On Monday night, Dad and I went to see the Astros play the Cubs at Wrigley. There was little offense, with only two runs scored and few scoring chances. The pitching was fair, but not dominant. No exciting defensive plays were made. Lou Pinella didn’t even get into an argument.
And it was the most memorable game I’ve ever been to.
I was negligent in checking the time of the game, so we didn’t realize that ESPN moved the start time to 6:00, an hour earlier than we expected. Fortunately, we were planning to show up early, so we only missed half an hour, but in that time, one of the two runs was scored, as the Astros took a 1-0 lead in the first inning. A bit disappointed, we settled into our seats in the upper deck along side Cubs fans dressed up for 70’s night. The Astros tacked on a run in the 4th via a walk with the bases loaded. Meanwhile, the Cubs couldn’t solve the riddle that was Houston pitcher Brian Moehler, but we figured it was only a matter of time.
That time never came though. In the top of the sixth, the sky darkened and flashed from lightning in the distance. It started to rain lightly. Within a couple minutes though, the rain intensified while the time between the thunder and lightning decreased. The umpires called for the groundscrew to put the tarp on the field. Fans in the expensive seats ran to the concourse, while the die-hards in the bleachers refused to give up their prime general admission seats. Eventually, with the lightning strikes becoming more frequent, security cleared the bleachers and lower deck entirely. People in the upper deck looked around with dry satisfaction. That is, until the wind picked up, making no seat safe from the water. Pools of water built up on the warning track both in the outfield and behind home plate. A waterfall sprouted on top of the press box and showered the seats below. In addition to ambulance and fire engine sirens, tornado warning sirens rang out for more than half an hour.
We finally moved from our seats toward the press box to stay a little drier. Some other fans were getting restless, as two ran on the field to use the giant impromptu slip and slide. In addition to his water sliding, one of these took 70’s night very seriously, as he was dressed in an impeccable Elvis costume. The crowd loved the performance, but security didn’t, chasing him down and roughing him up.
After about two hours, the rain relented enough to let the grounds keepers work on the field. After clearing out the drains from debris, the water on the warning track dissipated. The water on the tarp was dumped into left field and squeegeed into the new outfield drainage system. At 10:20, 2 hours and 45 minutes after the stoppage, the game resumed.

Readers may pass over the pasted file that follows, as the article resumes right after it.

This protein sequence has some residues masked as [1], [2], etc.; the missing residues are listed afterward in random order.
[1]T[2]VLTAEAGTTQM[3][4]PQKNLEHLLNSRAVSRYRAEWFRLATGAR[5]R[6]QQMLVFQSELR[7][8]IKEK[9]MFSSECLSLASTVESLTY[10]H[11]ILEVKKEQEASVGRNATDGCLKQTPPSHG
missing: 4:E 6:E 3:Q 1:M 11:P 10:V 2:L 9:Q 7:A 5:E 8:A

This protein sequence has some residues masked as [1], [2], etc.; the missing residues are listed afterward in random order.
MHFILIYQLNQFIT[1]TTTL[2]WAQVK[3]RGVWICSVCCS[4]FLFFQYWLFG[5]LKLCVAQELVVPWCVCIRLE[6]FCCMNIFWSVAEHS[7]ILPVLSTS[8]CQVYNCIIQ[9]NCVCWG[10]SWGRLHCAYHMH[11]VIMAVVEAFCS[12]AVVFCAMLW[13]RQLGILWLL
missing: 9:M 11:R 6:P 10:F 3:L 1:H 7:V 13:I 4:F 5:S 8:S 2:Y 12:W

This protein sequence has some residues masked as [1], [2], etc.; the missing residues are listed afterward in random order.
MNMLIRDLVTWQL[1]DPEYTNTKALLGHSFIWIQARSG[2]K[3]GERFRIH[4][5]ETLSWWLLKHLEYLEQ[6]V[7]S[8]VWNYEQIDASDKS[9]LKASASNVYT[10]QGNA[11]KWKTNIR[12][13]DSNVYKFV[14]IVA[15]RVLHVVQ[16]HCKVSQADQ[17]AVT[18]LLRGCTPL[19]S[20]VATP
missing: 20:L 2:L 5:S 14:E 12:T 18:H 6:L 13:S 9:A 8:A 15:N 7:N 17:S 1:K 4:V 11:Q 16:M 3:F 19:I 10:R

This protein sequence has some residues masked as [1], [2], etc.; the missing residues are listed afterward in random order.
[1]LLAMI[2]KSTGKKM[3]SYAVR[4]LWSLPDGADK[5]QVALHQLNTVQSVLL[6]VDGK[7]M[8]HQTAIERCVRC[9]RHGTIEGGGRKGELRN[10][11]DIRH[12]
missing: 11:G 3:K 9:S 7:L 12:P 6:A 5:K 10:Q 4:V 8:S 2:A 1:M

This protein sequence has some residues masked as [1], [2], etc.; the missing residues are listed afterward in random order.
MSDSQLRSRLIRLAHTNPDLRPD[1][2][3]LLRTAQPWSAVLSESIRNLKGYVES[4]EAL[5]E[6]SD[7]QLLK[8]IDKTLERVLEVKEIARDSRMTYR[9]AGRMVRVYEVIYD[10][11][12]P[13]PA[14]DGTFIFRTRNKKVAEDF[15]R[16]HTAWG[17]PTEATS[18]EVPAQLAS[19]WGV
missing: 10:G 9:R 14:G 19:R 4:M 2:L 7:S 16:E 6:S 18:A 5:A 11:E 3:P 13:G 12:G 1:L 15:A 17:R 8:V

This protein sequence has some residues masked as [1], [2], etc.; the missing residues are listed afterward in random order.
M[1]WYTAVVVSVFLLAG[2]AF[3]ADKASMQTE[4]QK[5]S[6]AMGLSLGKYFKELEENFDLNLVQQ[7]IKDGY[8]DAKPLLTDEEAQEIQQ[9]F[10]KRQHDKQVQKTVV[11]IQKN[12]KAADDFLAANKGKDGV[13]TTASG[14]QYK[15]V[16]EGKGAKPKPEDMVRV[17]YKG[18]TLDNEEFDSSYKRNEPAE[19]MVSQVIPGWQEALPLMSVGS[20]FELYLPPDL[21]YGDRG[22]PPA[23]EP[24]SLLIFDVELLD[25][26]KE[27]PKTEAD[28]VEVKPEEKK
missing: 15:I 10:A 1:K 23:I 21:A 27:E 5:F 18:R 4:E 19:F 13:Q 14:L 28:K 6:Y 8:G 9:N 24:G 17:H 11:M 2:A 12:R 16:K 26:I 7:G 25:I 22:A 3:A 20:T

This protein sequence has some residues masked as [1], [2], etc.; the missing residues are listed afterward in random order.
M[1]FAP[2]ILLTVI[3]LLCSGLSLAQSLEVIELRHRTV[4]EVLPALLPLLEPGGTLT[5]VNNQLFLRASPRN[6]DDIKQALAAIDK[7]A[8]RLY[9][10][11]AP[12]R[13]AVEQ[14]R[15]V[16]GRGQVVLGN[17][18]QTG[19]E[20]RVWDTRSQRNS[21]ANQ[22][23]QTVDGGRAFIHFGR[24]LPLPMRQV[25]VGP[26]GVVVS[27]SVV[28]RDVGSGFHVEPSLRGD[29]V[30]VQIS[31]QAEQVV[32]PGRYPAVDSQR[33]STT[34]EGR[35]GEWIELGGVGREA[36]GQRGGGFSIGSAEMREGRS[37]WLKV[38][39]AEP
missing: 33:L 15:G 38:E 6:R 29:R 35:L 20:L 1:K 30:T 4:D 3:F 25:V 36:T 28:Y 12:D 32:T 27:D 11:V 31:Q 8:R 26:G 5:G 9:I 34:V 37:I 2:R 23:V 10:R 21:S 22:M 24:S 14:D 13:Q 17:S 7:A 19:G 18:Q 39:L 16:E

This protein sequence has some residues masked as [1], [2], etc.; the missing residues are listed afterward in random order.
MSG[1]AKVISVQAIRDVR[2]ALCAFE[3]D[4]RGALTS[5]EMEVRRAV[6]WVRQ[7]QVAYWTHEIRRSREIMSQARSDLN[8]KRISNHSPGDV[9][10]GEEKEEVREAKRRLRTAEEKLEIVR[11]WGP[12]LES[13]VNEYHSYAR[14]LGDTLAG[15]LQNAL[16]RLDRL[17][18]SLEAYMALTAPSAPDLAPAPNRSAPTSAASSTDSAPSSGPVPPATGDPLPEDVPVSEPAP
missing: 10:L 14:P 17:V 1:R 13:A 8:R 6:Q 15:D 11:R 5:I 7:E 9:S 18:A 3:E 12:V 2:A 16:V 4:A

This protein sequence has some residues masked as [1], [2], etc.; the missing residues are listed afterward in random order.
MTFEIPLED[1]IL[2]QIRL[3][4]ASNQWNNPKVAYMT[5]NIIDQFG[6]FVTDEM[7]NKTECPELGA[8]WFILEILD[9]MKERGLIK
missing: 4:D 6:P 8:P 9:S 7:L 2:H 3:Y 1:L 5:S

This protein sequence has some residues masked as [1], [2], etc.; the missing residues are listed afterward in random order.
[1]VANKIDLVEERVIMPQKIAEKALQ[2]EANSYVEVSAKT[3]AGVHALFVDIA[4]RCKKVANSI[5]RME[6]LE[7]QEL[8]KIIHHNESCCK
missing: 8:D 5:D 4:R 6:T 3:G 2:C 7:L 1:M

With less than half the attendance remaining, Dad and I moved to the front section of the upper deck. Strangely, the atmosphere felt more intimate somehow with so few people in the crowd. It felt like you could have a conversation with anyone in the park, whether in the stands, on the field, or in the press box.
Our new location also put us in prime position for foul balls from left handed batters. I didn’t have a glove with me, so I decided that if a ball came our way, I’d try to catch it in my hat. Sure enough, with Kosuke Fukudome at the plate in the 7th inning, he slashed a foul ball toward our section. I grabbed my hat off my head. It was coming right toward me. I lined it up. And missed it. Even in a pinch, a hat is no substitute for a glove.
(FYI, the ball landed under my seat. I tossed it to a kid that was sitting a few rows behind us. The nearby fans gave me some applause for the generosity, and that made up for the indignity of missing the catch.)
It was getting late, but the game was moving along quickly. A few distant lightning strikes lit up the sky occasionally. Then in the bottom of the eighth, there was a crash that seemed just outside the stadium. Astros first baseman Lance Berkman ran three-quarters of the way to the dugout. After a pause, where everyone on the field appeared to just look at each other without knowing what to do, the field was cleared again. Even though there was only lightning, the tarp went back on the field. It turned out to be a smart decision, because within a few minutes, the rain was back, even more severe than before. Everyone in the stadium was forced down to the concourse. Again, it was a good decision, because the lightning was also more severe. The ramps from the upper deck became rivers. Any small leak in the old ballpark was revealed.
We waited patiently on the concourse. Partly, we wanted to see the end of the game, but probably more realistically, we weren’t going to leave the dry Wrigley concourse for a walk through the downpour. It turned out that we had seen the end of the game, as after another 40 minutes, the game was called.
We walked outside, and the rain stopped.
So to review, the official time of the game was 2:19 (thirty minutes of which we didn’t see), and the unofficial time of rain delays was 3:25. It was awesome.